Sunday, June 27, 2010
We had the 2-week meeting (halfway through DD's assessment period) at the treatment center where she is right now, and it sounds like she is acting out more than she was at home. I'm not really surprised, because she has more interaction with kids her age there, and that is one of the problems she has (getting along with peers). Anyhow, based on their preliminary observations (and these have not been made final yet, but they sound pretty authoritative), they are recommending a longer-term period of residential treatment (6-9 months). That would pretty much bring her up to where she turns 18. Part of me was hoping that she wouldn't come home until she was stable, but I think there is/was part of me that didn't want to hear this, either.
On the one side, I'm glad I don't have to deal with the "crap"--the defiance, the tantrums, the violence--I'm glad it'll be someone else. But I'm sad for her, sad that she's (in some sense anyhow) losing the most permanent home she's ever had, sad that we couldn't do more for her, wishing things in our family had been a little different....and I think I'm still kind of grieving the fact that she will not be living independently "when she grows up". Sigh.
Oh. And as soon as they learned that DD is "there", a bunch of bio relatives (like her bio grandma, and bio aunts) (who could have made important impressions on DD had they ever, even one time, taken up our invitation to give her a call, take her out for lunch, etc.) now have decided that after 9 years of only seeing her on Christmas and a couple of other bio family get-togethers, they want to contact her. I'm not making any friends on that side of town, however, because I think right now is not the time for them to be cultivating relationships with her (maybe that's wrong, but in all the time she was with us, they never cared at all), so they are not on the "ok to contact" list for DD at this time. And that kind of tears me up, too. I don't know what the right thing to do is, but I think I need to talk to her therapist(s) and see if they feel that the sudden interest in DD will be beneficial to her or just plain confusing.
And my mom, of course. It's been decided that she probably won't be able to return to the assisted living apartment. I'm so sad about that. We haven't told her yet, and hopefully won't. Right now she's in "rehab" (where she gets physical therapy etc., in hopes of getting her strengths and abilities back to where they were prior to this episode), and we are going to have her moved next week into the long-term section of the building. But we are going to continue to refer to it as "rehab", because I'm deathly afraid that if we tell her she isn't going back to her apartment, it will break her heart and she will lose her will to live. We're going to hang on to the apartment for an extra month, in case something amazing happens and she can go back there. I've looked at rooms, and had to decide if we would/could spend $600 extra per month so that she can have a private room. Yikes, that's a huge amount of money, as is everything related to a nursing home. But the only roommate available at the time was a lady in end-stage dementia, who basically lays in bed all day, hooked up to some kind of machine, does not walk, talk, or move much. I worried that my mom would know that lady wasn't there for "rehab", and not only that, it would be pretty depressing, so we are going to move her into the private room, and then in a month or two, when a more suitable roommate is available, we'll go that route. She's got enough money to last about a year and a half (if we only do the private room for a couple of months). After that, we'll have to consider Medical Assistance.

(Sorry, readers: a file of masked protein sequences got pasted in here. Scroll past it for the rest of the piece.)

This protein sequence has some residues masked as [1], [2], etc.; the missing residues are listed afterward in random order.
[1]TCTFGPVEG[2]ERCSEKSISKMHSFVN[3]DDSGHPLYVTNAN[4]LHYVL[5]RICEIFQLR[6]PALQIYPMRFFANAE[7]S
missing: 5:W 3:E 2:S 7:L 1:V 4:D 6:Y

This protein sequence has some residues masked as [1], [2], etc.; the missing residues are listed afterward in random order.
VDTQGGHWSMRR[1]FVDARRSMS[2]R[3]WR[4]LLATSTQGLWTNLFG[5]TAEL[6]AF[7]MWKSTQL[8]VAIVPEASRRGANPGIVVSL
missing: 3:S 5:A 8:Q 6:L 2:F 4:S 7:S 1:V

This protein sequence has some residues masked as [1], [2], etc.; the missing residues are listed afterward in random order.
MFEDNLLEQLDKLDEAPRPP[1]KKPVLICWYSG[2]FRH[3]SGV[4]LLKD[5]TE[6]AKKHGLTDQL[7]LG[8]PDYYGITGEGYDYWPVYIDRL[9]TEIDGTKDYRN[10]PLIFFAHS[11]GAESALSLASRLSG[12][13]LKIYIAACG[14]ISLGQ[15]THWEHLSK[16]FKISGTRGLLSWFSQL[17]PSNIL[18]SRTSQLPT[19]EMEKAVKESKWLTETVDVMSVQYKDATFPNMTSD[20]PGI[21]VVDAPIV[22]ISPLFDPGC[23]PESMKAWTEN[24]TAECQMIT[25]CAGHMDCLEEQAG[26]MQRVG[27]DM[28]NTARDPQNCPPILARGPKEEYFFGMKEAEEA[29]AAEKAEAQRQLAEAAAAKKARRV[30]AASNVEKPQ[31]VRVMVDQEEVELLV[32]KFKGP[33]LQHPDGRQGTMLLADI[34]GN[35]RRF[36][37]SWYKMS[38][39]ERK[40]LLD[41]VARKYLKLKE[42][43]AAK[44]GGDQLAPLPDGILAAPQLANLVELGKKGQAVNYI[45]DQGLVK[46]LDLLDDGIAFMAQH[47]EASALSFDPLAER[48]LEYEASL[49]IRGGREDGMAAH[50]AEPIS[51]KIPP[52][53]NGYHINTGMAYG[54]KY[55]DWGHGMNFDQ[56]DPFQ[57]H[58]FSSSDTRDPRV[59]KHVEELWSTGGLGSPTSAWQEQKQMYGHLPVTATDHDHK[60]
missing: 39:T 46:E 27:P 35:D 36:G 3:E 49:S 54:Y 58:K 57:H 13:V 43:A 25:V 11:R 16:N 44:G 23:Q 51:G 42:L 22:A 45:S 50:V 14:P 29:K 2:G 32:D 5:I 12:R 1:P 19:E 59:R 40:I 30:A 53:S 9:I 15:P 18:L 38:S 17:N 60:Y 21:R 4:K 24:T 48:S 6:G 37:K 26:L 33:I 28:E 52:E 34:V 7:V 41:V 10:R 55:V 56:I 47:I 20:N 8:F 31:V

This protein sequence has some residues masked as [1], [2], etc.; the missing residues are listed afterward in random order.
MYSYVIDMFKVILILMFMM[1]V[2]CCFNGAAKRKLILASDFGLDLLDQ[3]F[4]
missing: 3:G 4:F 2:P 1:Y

And her cat. Her elderly cat. He's got kidney failure, but has an amazing personality and seems pretty healthy for a 16(?) year old cat. My mom will miss him so!!! I guess, since nobody else wants him, he'll come to stay at our house. And I'm worried about that, too, because he is declawed and elderly and has been an "only" cat for so long. My cats are not declawed, although I do trim their nails every week or two...I'm worried that he might not fit in, he might get picked on....it might not be a happy place for him--in fact, I'm 95% sure that it won't be a very good home for him. But what else can I do? I can't justify to myself having him put to sleep--he's got no real reason(s) for that yet. He's active, playful, friendly, uses the litter box well, I just can't put him down. So it'll have to be a slow and cautious transition.
There's so much going on. So many moves, so many changes. I'm relieved and worried and grieving and hopeful and hopeless....I'm a mess.
Monday, June 21, 2010
During all of this, with DD's crisis, and my mom's descent, I haven't said much about DH. A lot of times, I really so much want him to be "normal"--the guy he was when I met him, or who I thought he was(?) (that's a whole different post, but I'll save it for a different time).